37th DPS Meeting, 4-9 September 2005
Session 32 Mars' Surface
Poster, Tuesday, September 6, 2005, 6:00-7:15pm, Music Recital Room

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[32.25] The Martian Crater Size-Frequency Distribution and the Evolutionary History of Mars

S. C. Werner (Freie Universitaet Berlin), B. A. Ivanov (RAS - Institute for Dynamics of Geospheres, Moscow), G. Neukum (Freie Universitaet Berlin)

In order to gain an understanding of the geologic evolution of a terrestrial planet it is vital to place the different geological processes involved in shaping the planetary surface into chronological order. Global stratigraphic schemes for planetary bodies are usually based on the impacts of planetesimals that remain as craters or crater-related features on planetary surfaces. The cratering record shows the bombardment integrated through the morphologically recorded geological lifetime of a certain body. The record also reveals the geological history of a specific surface unit due to spacial variations of the crater frequencies and temporal variations of the crater-forming projectile flux. Prerequisite to the interpretation of crater size-frequency data for various geologic units of different ages is the determination of the shape of the crater-production function, implying the primary source of projectiles which impacted the planetary surface, and the application of a cratering-chronology model. The lunar production function is the best investigated among terrestrial planet surfaces, as based on a large image data base at all resolutions and is described as a polynomial function of 11th degree (Neukum, 1983, Neukum and Ivanov, 1994). Since the same projectile population (bodies derived from the asteroid belt, Ivanov et al., 2001) impacted all inner solar system bodies, the lunar production function can be scaled to impact conditions on these bodies, taking into account parameters such as impact velocity and angle of the projectile, surface gravity, atmospheric effects, and density and rheologic properties of the target surfaces. The latest Martian production--function polynomial has been constructed from the refined lunar production function, based on an estimation of crater scaling parameters (Ivanov, 2001). Here we present the first measured Martian Crater Size-Frequency Distribution over the whole diameter-size range, based on Viking, HRSC, THEMIS and MOC data. Aspects of secondary cratering, resurfacing and exhumation and their influence on the cratering record will be highlighted and insights to the evolutionary history of Mars will be given. The authors acknowledge the funding of the Deutsche Forschungsgemeinschaft (DFG).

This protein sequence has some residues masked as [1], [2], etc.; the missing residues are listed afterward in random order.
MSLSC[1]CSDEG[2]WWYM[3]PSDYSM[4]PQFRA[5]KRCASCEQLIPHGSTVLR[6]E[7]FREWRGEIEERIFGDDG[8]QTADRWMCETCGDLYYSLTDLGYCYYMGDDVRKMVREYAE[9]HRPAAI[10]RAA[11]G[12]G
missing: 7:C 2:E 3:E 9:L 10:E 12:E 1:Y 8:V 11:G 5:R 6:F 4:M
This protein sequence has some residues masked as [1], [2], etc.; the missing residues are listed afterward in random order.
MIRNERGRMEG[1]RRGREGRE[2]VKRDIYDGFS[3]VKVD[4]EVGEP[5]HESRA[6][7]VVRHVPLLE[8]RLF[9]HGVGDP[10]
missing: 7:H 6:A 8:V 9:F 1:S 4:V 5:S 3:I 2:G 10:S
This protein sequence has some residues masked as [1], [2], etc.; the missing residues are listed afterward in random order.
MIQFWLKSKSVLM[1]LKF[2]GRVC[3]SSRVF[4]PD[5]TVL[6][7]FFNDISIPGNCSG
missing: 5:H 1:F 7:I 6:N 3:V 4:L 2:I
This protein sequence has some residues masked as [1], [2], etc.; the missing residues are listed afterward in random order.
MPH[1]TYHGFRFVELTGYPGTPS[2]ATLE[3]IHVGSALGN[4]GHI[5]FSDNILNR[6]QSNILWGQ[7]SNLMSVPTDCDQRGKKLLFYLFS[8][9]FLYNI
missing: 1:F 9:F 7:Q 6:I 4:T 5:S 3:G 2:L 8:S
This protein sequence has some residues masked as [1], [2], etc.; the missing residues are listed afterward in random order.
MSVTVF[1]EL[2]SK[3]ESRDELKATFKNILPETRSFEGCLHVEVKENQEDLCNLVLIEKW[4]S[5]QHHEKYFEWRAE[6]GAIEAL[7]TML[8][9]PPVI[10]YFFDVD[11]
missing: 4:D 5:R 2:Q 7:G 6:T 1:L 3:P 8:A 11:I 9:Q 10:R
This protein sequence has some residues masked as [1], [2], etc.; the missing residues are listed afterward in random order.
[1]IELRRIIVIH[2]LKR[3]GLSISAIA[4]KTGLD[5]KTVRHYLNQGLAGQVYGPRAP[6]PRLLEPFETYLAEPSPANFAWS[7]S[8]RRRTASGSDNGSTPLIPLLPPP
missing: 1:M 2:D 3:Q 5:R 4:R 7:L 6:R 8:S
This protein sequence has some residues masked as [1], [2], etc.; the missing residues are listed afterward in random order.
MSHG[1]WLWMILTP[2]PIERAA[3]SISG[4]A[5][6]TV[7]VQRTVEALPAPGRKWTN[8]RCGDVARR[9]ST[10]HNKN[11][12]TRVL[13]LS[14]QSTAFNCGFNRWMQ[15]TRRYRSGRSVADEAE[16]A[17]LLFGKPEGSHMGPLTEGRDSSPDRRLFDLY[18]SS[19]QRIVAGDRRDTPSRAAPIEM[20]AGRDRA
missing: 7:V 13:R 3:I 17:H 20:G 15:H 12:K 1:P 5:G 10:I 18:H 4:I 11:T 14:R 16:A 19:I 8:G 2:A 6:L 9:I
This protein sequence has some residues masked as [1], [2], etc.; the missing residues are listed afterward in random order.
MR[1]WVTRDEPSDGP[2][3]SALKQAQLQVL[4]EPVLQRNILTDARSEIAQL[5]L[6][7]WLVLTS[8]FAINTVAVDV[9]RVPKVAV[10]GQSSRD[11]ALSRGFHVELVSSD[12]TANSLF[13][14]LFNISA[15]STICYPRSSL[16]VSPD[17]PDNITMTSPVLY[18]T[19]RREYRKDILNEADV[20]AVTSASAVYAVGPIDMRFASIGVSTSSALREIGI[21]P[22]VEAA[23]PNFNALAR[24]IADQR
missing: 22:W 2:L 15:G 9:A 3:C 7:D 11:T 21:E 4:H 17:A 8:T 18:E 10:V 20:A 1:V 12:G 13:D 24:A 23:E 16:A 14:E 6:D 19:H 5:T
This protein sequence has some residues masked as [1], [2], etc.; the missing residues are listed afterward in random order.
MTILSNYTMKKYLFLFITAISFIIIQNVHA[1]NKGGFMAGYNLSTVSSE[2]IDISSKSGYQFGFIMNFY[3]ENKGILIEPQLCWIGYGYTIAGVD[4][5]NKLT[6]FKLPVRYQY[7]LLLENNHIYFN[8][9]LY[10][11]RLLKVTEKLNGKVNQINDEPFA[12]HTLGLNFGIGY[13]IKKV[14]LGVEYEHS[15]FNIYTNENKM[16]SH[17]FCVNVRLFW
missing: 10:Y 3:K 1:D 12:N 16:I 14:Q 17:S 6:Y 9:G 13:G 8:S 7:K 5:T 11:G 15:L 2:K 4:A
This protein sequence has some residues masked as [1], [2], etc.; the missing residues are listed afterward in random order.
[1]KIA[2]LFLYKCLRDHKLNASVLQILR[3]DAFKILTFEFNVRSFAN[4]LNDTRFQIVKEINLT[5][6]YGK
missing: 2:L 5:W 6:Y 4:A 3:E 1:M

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Bulletin of the American Astronomical Society, 37 #3
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